Why the boom now?

Let’s finally, here, ask the question: Why is podcasting, a more-than-a-decade-old form, blossoming now?

It’s good to remember that podcasting isn’t brand new, though it may seem like it is too many. As NPR’s Hjelm, who developed that business for WNYC says, “On-demand audio has also been part of our DNA now for almost a generation.”

Jake Shapiro, who is now launching RadioPublic, a product aiming to provide new glue within the podcasting ecosystem, reflects on the 14 years he has spent nurturing the trade. We are now moving into the “cresting third wave” of podcasting,” he told me recently.

Shapiro marks the eras like this:

  • First wave, 2004-2006: iTunes first incorporates podcasts, as Ev Williams, later to found Twitter, launches and then folds Odeo, a directory and search destination website for RSS-syndicated audio and video.
  • Second wave, circa 2008: After the iPhone’s launch, apps like Stitcher, Public Radio Player, and others start up.
  • Third wave, 2014-present: With Serial’s game-changing mainstreaming, products from NPR, WNYC, WBUR, and Radiotopia all proliferate — and a new surge of both audience and content is accompanied by new platform creation.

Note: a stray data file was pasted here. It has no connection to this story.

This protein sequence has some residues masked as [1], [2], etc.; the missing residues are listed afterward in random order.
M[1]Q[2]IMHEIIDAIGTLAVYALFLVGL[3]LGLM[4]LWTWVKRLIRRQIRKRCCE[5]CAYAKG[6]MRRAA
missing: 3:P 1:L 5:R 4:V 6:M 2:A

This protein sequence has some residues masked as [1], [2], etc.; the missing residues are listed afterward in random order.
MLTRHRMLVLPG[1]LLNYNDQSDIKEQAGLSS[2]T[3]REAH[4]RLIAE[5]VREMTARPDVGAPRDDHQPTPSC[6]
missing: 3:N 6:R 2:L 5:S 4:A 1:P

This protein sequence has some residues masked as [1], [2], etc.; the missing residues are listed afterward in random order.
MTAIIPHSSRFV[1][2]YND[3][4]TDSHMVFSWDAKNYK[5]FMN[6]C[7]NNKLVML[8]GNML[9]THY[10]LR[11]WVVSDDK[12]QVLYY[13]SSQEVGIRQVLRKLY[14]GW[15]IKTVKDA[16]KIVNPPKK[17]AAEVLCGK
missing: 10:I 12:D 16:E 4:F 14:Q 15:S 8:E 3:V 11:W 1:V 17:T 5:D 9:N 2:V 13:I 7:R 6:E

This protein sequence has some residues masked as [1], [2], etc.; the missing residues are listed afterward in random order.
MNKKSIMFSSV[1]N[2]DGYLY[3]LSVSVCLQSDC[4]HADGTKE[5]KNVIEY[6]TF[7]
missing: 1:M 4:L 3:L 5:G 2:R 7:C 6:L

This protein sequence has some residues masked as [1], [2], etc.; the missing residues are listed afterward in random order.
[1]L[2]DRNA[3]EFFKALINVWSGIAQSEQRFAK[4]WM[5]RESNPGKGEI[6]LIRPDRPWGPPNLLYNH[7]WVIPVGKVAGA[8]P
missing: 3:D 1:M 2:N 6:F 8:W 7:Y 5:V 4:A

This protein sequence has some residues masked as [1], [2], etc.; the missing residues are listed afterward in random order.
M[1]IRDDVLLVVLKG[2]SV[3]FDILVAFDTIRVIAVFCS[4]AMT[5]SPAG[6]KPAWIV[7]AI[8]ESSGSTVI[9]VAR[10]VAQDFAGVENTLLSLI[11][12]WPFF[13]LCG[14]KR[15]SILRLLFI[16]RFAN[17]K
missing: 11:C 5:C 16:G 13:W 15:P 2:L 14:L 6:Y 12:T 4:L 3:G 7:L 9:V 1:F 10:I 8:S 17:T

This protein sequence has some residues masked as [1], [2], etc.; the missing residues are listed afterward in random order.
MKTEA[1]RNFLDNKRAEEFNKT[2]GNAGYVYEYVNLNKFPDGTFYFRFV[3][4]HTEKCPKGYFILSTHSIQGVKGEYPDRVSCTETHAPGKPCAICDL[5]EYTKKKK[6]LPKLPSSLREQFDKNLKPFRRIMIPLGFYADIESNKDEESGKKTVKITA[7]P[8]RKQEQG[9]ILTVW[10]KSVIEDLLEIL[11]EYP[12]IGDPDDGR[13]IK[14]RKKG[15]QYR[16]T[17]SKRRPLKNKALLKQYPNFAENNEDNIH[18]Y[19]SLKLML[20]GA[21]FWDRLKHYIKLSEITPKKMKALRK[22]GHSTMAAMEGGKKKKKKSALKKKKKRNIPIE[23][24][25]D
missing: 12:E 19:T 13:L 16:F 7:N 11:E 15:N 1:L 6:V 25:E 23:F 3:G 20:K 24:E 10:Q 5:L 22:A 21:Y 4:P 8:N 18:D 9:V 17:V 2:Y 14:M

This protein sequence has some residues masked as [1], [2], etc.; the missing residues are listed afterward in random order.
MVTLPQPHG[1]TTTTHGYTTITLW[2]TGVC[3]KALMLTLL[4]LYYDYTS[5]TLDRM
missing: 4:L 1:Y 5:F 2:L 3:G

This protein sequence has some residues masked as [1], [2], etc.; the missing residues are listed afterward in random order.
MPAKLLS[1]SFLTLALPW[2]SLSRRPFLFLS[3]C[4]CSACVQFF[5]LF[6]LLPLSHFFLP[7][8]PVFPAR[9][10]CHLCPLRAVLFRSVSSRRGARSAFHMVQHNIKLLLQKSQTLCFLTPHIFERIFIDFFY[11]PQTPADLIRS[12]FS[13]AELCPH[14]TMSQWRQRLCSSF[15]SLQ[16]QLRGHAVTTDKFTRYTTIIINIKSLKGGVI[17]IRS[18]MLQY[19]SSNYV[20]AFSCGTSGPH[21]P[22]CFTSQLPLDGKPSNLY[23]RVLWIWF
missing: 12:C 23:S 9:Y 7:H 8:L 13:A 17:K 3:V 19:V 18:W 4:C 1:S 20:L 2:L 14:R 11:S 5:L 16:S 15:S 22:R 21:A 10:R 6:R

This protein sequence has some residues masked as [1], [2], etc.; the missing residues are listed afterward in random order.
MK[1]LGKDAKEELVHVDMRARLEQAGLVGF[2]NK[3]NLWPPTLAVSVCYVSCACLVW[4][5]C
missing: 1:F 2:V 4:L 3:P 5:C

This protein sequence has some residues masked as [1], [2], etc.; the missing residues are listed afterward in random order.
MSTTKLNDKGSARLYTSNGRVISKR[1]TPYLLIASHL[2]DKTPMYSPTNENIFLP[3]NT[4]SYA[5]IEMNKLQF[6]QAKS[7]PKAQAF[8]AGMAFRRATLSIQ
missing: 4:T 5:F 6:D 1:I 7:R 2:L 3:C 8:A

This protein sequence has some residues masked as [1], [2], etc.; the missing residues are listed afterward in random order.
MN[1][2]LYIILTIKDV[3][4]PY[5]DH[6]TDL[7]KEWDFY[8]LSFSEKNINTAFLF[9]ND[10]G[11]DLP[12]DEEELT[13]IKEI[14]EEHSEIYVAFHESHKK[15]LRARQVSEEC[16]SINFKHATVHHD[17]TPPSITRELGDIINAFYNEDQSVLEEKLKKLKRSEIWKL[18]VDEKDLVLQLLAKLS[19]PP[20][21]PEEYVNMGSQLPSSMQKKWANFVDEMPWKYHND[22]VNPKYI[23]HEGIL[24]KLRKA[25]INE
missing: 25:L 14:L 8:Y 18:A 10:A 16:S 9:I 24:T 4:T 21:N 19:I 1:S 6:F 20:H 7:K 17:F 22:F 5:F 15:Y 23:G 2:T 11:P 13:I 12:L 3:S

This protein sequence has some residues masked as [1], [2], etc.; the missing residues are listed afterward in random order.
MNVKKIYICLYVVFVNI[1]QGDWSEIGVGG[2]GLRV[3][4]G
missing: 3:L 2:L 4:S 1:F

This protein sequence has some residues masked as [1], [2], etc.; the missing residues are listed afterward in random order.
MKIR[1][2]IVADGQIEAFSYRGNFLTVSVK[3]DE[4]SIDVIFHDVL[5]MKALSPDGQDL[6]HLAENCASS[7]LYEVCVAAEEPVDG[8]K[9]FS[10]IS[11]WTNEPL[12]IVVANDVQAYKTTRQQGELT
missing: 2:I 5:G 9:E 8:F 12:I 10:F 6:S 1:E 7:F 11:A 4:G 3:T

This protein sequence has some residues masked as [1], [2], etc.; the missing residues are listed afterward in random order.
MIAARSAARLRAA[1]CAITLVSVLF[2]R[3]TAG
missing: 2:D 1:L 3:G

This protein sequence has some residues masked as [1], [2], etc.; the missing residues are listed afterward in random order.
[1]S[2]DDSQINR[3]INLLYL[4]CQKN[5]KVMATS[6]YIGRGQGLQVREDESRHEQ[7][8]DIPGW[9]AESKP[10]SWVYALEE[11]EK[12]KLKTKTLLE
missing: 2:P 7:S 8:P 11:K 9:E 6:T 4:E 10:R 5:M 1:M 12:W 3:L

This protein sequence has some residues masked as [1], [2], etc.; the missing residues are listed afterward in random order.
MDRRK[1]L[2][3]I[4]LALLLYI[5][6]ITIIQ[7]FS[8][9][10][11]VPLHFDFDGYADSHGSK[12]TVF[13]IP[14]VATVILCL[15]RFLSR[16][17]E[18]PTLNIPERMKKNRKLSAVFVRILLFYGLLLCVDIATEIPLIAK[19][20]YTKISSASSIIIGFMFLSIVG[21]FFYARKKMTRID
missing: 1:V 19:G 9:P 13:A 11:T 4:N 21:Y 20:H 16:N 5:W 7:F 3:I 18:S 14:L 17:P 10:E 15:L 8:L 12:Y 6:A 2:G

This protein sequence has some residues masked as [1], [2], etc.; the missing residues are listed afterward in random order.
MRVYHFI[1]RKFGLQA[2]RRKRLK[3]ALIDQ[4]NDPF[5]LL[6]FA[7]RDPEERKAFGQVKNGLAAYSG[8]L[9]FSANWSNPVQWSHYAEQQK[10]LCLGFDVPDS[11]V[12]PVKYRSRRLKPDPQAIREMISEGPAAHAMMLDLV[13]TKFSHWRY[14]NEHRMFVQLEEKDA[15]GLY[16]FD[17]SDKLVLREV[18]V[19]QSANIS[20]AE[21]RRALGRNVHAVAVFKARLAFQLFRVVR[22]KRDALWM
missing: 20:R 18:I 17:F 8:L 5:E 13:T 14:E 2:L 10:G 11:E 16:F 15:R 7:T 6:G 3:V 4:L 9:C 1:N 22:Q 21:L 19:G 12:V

Today’s crest, he says, has been stoked by these cascading waves:

  • Spotify and Pandora training a generation of listeners to the riches of paid, on-demand listening.
  • Netflix and SiriusXM proving out wider subscription models.
  • The reality of the connected home and connected car (as Ford announces a 2021 fleet of self-driving cars, which will only offer more listening time.
  • The seemingly overnight development of a critical mass of talented storytellers.
  • Mobile becoming a primary access point. (Listeners now consume 71 percent of all podcasts on their phones, up from 42 percent just three years ago, Edison Research tells us.)

Add to those well-articulated causations the lowered costs of improved podcast tech, and the robotization of so much commercial radio, once an innovative medium.